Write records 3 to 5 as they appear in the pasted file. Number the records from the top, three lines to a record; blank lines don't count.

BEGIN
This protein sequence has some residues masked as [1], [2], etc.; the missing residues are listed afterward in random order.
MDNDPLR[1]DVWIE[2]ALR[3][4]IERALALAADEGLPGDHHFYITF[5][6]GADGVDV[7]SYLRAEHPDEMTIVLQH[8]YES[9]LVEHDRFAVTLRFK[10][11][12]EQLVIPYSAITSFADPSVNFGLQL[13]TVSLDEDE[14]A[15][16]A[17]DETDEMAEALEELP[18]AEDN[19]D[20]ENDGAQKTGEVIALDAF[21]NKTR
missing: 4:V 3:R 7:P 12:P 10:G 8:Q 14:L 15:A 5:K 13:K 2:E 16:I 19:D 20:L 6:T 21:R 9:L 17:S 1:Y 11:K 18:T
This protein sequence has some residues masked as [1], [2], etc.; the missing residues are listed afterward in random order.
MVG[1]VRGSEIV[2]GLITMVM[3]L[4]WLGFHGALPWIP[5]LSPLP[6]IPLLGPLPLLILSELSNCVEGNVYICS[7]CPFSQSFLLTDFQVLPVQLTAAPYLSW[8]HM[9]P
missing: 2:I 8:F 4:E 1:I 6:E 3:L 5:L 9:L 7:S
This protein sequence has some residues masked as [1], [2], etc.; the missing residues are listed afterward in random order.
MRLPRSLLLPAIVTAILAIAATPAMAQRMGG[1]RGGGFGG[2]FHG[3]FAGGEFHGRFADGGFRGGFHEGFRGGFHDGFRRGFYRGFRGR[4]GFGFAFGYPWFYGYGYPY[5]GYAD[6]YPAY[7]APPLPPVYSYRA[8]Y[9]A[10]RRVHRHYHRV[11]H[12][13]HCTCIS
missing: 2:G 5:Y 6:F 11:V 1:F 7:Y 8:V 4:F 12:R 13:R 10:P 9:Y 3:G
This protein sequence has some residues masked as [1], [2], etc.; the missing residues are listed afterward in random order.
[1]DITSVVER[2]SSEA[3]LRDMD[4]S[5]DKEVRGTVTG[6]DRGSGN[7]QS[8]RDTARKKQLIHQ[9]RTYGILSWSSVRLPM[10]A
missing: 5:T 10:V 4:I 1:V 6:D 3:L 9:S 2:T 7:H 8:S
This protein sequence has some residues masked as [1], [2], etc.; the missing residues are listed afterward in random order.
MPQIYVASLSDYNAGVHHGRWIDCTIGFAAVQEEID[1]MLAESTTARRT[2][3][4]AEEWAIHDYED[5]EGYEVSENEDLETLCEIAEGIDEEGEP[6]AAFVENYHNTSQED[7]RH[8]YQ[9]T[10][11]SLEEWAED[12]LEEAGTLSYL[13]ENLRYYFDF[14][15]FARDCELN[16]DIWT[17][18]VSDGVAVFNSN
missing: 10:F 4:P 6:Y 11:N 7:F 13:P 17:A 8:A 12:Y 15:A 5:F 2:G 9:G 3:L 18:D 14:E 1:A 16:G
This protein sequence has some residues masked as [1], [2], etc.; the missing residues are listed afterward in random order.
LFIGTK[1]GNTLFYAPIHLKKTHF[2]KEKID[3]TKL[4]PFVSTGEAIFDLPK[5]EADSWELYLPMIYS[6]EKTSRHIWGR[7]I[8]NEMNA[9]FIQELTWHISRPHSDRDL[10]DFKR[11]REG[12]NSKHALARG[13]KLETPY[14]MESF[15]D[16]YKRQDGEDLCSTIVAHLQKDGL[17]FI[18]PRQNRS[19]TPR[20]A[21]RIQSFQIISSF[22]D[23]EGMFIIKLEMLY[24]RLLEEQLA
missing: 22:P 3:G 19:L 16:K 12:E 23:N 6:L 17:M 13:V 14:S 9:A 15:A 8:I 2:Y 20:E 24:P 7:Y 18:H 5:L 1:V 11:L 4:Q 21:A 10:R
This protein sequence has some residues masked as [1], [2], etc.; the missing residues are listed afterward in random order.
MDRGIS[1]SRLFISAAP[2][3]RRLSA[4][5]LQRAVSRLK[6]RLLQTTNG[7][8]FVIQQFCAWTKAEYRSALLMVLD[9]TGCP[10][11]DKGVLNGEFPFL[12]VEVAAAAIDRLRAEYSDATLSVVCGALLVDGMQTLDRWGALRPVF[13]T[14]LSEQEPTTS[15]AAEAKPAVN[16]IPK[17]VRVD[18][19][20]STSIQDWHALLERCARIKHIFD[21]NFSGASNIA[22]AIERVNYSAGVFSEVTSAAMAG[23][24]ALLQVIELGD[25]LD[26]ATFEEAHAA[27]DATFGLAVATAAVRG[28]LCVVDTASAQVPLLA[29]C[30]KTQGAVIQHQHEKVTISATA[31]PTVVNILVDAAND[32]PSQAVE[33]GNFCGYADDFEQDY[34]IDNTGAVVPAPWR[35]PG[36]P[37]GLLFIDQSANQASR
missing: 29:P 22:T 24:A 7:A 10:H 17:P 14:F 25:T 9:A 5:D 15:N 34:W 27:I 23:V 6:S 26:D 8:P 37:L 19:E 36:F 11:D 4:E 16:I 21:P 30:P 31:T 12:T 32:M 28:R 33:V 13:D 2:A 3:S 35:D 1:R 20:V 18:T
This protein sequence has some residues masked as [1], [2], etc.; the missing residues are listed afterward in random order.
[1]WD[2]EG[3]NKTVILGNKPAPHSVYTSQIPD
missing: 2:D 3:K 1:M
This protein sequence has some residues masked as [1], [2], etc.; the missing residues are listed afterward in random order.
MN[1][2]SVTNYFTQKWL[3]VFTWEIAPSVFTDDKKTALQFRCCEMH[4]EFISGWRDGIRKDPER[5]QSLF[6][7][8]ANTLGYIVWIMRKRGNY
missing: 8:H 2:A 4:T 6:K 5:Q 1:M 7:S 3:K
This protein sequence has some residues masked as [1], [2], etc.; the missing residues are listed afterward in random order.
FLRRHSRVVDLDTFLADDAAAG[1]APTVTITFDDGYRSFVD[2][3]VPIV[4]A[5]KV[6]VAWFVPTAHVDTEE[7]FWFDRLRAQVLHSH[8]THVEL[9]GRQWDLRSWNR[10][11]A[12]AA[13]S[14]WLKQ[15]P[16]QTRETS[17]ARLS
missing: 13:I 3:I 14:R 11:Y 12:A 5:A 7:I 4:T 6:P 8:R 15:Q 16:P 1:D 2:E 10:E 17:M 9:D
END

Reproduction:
This protein sequence has some residues masked as [1], [2], etc.; the missing residues are listed afterward in random order.
MRLPRSLLLPAIVTAILAIAATPAMAQRMGG[1]RGGGFGG[2]FHG[3]FAGGEFHGRFADGGFRGGFHEGFRGGFHDGFRRGFYRGFRGR[4]GFGFAFGYPWFYGYGYPY[5]GYAD[6]YPAY[7]APPLPPVYSYRA[8]Y[9]A[10]RRVHRHYHRV[11]H[12][13]HCTCIS
missing: 2:G 5:Y 6:F 11:V 1:F 7:Y 8:V 4:F 12:R 13:R 10:P 9:Y 3:G
This protein sequence has some residues masked as [1], [2], etc.; the missing residues are listed afterward in random order.
[1]DITSVVER[2]SSEA[3]LRDMD[4]S[5]DKEVRGTVTG[6]DRGSGN[7]QS[8]RDTARKKQLIHQ[9]RTYGILSWSSVRLPM[10]A
missing: 5:T 10:V 4:I 1:V 6:D 3:L 9:S 2:T 7:H 8:S
This protein sequence has some residues masked as [1], [2], etc.; the missing residues are listed afterward in random order.
MPQIYVASLSDYNAGVHHGRWIDCTIGFAAVQEEID[1]MLAESTTARRT[2][3][4]AEEWAIHDYED[5]EGYEVSENEDLETLCEIAEGIDEEGEP[6]AAFVENYHNTSQED[7]RH[8]YQ[9]T[10][11]SLEEWAED[12]LEEAGTLSYL[13]ENLRYYFDF[14][15]FARDCELN[16]DIWT[17][18]VSDGVAVFNSN
missing: 10:F 4:P 6:Y 11:N 7:F 13:P 17:A 8:A 12:Y 15:A 5:F 2:G 9:G 3:L 18:D 14:E 1:A 16:G